Agency: Federal Reserve System
    Status: Open

    Comments: When we confirm what actions the agency has taken in response to this recommendation, we will provide updated information.
    Director: Lawrance L. Evans, Jr.
    Phone: (202) 512-8678

    1 open recommendations
    Recommendation: To help ensure that foreclosure prevention principles are being incorporated into servicers' practices, the Chairman of the Board of Governors of the Federal Reserve System should ensure that the planned activities to oversee the foreclosure prevention principles include evaluation and testing of servicers' implementation of the principles.

    Agency: Federal Reserve System: Board of Governors
    Status: Open

    Comments: In October 2016, Federal Reserve staff indicated that examiners are continuing to review servicers' efforts to incorporate the foreclosure prevention principles into their practices. Our assessment of the extent to which those reviews include evaluation and testing of servicers' implementation of the principles is pending additional discussions with the Federal Reserve.
    Director: Clowers, Angela N
    Phone: (202) 512-8678

    4 open recommendations
    including 1 priority recommendation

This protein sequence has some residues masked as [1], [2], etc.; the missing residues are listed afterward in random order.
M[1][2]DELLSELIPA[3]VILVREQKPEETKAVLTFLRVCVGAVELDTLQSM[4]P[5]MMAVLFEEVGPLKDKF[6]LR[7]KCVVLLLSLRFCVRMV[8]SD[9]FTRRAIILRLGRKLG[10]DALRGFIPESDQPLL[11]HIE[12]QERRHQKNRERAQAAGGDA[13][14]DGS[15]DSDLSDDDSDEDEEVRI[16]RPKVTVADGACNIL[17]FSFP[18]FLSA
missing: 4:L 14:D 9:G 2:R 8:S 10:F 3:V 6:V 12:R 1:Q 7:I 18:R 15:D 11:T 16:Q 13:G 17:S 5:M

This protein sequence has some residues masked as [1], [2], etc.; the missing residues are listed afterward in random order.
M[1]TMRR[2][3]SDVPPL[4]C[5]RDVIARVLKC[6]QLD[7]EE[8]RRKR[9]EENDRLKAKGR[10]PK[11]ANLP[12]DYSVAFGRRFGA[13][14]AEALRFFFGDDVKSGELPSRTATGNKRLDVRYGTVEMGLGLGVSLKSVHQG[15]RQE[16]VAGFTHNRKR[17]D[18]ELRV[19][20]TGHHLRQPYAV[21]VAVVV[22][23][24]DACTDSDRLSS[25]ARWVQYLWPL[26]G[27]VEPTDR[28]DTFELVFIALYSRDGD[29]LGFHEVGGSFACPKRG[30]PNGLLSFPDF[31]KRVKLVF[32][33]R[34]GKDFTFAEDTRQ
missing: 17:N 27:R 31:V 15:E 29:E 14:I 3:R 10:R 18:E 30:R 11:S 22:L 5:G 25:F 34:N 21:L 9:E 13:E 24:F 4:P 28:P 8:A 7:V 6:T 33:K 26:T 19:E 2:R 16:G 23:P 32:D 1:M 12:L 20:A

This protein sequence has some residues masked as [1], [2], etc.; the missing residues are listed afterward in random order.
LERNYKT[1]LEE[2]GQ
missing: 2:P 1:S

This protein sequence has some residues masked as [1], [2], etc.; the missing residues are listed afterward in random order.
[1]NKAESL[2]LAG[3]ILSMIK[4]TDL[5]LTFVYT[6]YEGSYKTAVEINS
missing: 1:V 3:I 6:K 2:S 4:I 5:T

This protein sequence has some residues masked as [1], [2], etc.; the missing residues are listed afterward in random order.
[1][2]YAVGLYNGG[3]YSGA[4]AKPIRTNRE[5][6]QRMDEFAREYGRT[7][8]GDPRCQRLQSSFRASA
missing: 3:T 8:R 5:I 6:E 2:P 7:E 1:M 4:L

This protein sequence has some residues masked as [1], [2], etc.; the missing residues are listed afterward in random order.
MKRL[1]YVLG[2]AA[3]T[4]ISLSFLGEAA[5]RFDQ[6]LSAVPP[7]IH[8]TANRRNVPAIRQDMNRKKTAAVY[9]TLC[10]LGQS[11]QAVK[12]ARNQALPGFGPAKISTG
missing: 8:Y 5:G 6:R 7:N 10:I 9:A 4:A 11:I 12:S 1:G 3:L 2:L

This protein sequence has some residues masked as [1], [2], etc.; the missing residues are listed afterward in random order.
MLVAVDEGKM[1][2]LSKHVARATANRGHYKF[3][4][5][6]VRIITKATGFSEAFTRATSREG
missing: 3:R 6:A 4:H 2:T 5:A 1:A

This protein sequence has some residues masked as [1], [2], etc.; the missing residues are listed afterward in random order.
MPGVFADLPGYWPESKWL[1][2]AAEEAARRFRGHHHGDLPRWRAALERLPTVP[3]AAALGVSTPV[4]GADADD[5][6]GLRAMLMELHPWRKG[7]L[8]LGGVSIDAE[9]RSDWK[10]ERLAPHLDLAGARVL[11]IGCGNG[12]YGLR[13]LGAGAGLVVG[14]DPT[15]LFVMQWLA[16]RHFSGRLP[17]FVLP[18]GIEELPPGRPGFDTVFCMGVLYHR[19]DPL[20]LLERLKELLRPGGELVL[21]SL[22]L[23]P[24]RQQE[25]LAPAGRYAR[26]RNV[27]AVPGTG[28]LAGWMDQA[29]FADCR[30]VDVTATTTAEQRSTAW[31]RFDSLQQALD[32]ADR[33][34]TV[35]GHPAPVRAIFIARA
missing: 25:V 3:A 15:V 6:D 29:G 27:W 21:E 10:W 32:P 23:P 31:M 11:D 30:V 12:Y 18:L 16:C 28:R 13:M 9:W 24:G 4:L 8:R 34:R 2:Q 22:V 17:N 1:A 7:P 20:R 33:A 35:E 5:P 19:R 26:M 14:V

Recommendation: FSOC and OFR should clarify responsibility for implementing requirements to monitor threats to financial stability across FSOC and OFR, including FSOC members and member agencies, to better ensure that the monitoring and analysis of the financial system are comprehensive and not unnecessarily duplicative.

    Agency: Department of the Treasury: Financial Stability Oversight Council
    Status: Open
    Priority recommendation

    Comments: As of October 2016, FSOC staff have said FSOC and its members, including OFR, understand their responsibilities, saying that meetings of FSOC's Systemic Risk Committee help to ensure that FSOC member agencies have clarity on their responsibilities and noted that the committee operated under a charter. However, our review of the charter found that it does not clarify responsibilities for monitoring threats to financial stability. They also stated that actions OFR and the Federal Reserve (both of which serve on the Systemic Risk Committee) agreed to take in response to a recommendation in a GAO report issued in February 2016 would help to clarify these responsibilities. However, these represent just two of FSOC's member agencies; similar collaborative steps by other agencies would support the clarity of roles for monitoring threats to financial stability. We maintain that more specific action from FSOC and OFR, including FSOC member and member agencies, is needed to address this recommendation that ensures clarity of roles and responsibilities in proactively and comprehensively monitoring for potential emerging threats in the financial system. Our past work has shown that the lack of clear roles and coordination can lead to duplication, confusion, and regulatory gaps.
    Recommendation: FSOC and OFR should clarify responsibility for implementing requirements to monitor threats to financial stability across FSOC and OFR, including FSOC members and member agencies, to better ensure that the monitoring and analysis of the financial system are comprehensive and not unnecessarily duplicative.